haunting image of a neglected puppy

I am also very proud of all the portraits of the rescues I took in my studio. I love the fact that I can give them their dignity back, after all the abuse they suffered. I want to celebrate their life, their happiness and health.


Portrait of a Sato dog

How do you get the dogs to stay still in the studio?

When the dogs have had some training and know how to sit on command, my job is easier! Otherwise, the hardest part is to get them to sit still for a few seconds, on their mark. I am a big fan of headshot type of photos. I want the face, the ears, the snout, the eyes. I am not so much interested in the whole body of my subjects. That’s the reason my clients come to me. I photograph dogs as I would photograph humans. I am interested in the emotional connection and that happens in the eyes mostly.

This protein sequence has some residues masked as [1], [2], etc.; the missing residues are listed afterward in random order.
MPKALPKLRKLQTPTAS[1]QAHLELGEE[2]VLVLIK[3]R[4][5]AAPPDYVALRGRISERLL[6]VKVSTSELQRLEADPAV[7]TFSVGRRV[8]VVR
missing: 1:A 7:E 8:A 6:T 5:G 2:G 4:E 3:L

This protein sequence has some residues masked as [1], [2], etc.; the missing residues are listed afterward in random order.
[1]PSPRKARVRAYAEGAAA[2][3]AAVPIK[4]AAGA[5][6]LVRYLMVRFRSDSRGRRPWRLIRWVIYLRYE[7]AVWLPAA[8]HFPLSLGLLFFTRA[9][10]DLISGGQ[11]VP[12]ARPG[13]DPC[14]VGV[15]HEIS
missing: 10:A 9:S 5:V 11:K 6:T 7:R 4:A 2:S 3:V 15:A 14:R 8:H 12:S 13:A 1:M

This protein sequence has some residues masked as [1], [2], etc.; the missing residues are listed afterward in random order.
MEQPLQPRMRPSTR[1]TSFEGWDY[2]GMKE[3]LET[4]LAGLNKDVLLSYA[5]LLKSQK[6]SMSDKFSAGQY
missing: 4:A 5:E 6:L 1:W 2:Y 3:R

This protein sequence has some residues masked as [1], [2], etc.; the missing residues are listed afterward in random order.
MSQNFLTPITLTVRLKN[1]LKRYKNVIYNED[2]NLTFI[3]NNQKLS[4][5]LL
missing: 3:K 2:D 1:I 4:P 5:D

My best tool to get the dogs’ attention is actually my voice. I use it to make strange noises. I guess it makes sense, since I am a singer! I use a lot of high-pitched sounds. The dogs stop and stare. They must wonder if I am some kind of strange big bird! (laughs)


What’s your most memorable shoot?

There are so many! Dogs are funny creatures and they certainly make my life as a photographer more exciting and fun! I guess the most memorable happened a few days ago. It was my 100th dog portrait since I created Striking Paws, my photo business, in 2012. It was a puppy and he was impossible!! After one hour of desperate attempts to have him stay still for more than half a second, I used a (secret) trick I normally use with smaller dogs, and we got amazing headshots. To celebrate this 100th portrait, I am actually offering a limited offer this summer. People can get a portrait of their dogs for $100. You can read details of the offer here: